Revocation of local banks’ licences is in public interest – Bank of Ghana

Dr. Ernest Addison

The Bank of Ghana (BoG) says the revocation of the licences of seven indigenous banks within a year was done in the overall best interest of the Ghanaian economy to redirect and re-shape the sector to deliver on its mandate.

The Central Bank on Tuesday, August 1, revoked the licences of five indigenous banks including the Unibank Ghana, Construction Bank, Sovereign Bank, Royal Bank and Beige Bank to form the Consolidated Bank of Ghana.

Additionally, in August last year, the BoG also liquidated the UT Bank and Capital Bank for various financial infractions.

Dr Ernest Kwamina Addison, the Governor of the BoG, speaking at the 18th Annual Working Luncheon of the Ghana Association of Bankers in Accra on Friday, said although it was an unpleasant and difficult decision, it was aimed at ensuring financial stability in the banking industry.

The move, he said, followed series of financial infractions including licensing acquisition, inadequate capital, high levels of liquidity and credit management controls and weak corporate governance structures.

To support government’s objective of financial stability and strengthen indigenous banks, Dr Addison said the government had recapitalised the newly formed banks to take the assets and liabilities of the defunct banks.

The government had also issued a bond of GH¢5.76 billion to cover the gap of the liabilities and good assets of the consolidated banks, he added.

The Governor said the Central Bank’s mandate was to promote sound economic management and stability of the financial system and would, therefore, continue to strengthen the regulatory mechanisms in the sector to propel economic growth.

“The decision was taken to provide safety-net for vulnerable depositors’ funds and imbue confidence in the banking industry,” he added.

Dr Addison said government, through the Central Bank, would only extend financial support to local banks that were solvent, well governed and managed, and in full compliance of the Central Bank’s regulatory requirements as well as able to demonstrate that they had accessed private-sector solutions for re-capitalisation.

The Governor underlined the need for indigenous banks facing financial difficulty to meet the Central Bank’s minimum capital requirement of GH¢400 million to merge, in order to raise the required amount to avoid suffering the fate of the liquidated banks.

Dr Addison said the current financial challenge facing the banking industry was surmountable, noting that, there were some indigenous banks that were performing very well and encouraged the public to be confident in depositing their funds with them.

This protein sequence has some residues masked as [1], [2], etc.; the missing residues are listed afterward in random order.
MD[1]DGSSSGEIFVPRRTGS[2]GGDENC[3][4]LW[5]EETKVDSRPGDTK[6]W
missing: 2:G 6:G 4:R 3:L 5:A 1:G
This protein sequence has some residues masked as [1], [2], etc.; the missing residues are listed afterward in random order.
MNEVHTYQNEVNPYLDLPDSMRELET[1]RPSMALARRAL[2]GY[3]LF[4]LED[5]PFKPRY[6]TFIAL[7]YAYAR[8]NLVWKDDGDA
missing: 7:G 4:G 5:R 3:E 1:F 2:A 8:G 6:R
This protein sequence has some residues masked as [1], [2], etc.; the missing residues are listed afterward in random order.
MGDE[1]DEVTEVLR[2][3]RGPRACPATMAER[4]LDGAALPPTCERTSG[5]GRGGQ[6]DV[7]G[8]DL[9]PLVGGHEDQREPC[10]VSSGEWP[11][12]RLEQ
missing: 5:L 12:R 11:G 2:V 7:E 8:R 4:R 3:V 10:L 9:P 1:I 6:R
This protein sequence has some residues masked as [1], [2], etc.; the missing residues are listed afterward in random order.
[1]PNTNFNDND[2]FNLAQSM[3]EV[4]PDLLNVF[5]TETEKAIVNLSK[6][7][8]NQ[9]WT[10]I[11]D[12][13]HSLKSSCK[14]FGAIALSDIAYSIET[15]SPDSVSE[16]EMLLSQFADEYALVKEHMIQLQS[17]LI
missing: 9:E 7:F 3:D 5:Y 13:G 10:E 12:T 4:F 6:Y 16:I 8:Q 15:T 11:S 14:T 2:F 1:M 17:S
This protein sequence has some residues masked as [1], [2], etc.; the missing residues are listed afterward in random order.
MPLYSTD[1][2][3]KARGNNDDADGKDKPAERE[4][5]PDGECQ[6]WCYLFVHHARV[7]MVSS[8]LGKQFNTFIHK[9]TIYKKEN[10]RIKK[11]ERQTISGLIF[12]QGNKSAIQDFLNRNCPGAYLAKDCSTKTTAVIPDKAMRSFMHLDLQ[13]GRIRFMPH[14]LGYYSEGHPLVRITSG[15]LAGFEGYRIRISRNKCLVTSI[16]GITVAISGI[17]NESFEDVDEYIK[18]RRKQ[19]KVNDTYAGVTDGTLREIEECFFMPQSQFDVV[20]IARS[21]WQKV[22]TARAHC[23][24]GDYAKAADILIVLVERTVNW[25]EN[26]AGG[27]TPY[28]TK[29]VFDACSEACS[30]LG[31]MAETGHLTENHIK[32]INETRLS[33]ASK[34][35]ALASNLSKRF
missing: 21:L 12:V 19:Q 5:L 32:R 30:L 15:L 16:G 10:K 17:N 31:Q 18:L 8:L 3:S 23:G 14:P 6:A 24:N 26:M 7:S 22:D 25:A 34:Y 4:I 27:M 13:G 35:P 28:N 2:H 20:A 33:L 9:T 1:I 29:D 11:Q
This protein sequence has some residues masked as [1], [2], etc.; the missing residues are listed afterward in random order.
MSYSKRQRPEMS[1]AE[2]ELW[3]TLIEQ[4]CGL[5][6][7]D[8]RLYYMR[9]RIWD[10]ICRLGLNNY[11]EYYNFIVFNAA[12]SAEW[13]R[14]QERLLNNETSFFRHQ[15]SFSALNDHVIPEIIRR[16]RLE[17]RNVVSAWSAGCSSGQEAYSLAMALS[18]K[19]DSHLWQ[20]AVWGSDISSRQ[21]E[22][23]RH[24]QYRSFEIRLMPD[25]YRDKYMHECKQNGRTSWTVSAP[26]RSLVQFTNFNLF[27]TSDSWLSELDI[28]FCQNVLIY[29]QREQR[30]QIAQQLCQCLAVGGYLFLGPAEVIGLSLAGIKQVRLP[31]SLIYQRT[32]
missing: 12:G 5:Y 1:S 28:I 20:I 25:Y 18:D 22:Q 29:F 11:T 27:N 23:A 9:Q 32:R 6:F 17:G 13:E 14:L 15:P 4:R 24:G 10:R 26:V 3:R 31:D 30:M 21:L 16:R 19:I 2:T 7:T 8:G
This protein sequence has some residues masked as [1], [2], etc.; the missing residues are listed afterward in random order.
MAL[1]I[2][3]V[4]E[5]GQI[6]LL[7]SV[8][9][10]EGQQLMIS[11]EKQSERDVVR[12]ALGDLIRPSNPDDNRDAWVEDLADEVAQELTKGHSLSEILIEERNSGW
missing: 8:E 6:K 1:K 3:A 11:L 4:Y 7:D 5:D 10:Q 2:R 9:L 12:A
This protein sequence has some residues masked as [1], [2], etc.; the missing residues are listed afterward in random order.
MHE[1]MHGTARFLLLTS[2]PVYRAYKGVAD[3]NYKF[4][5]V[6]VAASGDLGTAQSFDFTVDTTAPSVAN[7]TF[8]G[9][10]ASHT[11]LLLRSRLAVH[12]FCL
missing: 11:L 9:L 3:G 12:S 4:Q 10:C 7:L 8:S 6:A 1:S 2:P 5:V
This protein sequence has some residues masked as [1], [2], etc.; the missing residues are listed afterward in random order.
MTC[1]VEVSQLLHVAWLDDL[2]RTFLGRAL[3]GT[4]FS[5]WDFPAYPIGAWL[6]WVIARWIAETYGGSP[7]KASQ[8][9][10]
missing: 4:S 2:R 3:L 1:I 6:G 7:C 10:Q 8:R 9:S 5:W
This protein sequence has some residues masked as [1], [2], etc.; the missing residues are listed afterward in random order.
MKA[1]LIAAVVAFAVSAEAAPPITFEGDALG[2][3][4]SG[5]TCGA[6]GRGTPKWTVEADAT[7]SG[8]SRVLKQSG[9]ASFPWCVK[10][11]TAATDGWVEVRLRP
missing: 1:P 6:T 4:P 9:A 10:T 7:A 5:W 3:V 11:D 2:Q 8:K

He noted that the Central Bank had been focusing attention on two issues including; implementing sound policies to stabilise the macro-economy and price stability as well as financial stability.

Dr Addison said: “We have seen significant improvements in the macro-economy, and we’ve seen the rate of inflation and that the country is on the path to full recovery, given the data we have seen over the first quarter of this year”.

However, he said, the country had witnessed some volatility in the currency market across most of the emerging markets and frontier economies including; Ghana, which had been largely attributed to the normalisation of the United States Monetary Policy, resulting in rising US dollar Assets leading to tight global financing conditions, reverse capital flows and exchange rate reversions.

Despite those external development, Dr Addison said the Cedi had gradually stabilised against the US dollar, saying; “Although we need to remain vigilant as the external environment remains porous”.

He noted that those improvements in the macroeconomic indicators would result in the reduction of the lending rate, which would support private sector credit allocations and propel the economy to the desired growth.

Dr Addison, therefore, underlined the need for the country to pursue robust policies aimed at ensuring economic stability and growth.

At the end of June 2018, he said, the total asset of the banking industry stood at GH¢103 billion, growing by 15.7 per cent over corresponding period last year.

He said although the financial soundness of the banking sector had improved, the financial quality remained a concern transmitting into capital deficiency and some profitability pressures on banks.

Dr Addison believed the implementation of the national property and addressing system would go a long way to reduce loan default.

Mr Frank Adu Junior, the Vice President of the Ghana Association of Bankers, in earlier remarks, said the association fully supported the Central Bank’s resolve to address the shortfalls in the banking industry.

However, he said, if caution was not exercised, it would adversely affect the image of the banking sector and confidence of depositors, which would lead to panic withdrawals.

Source: GNA

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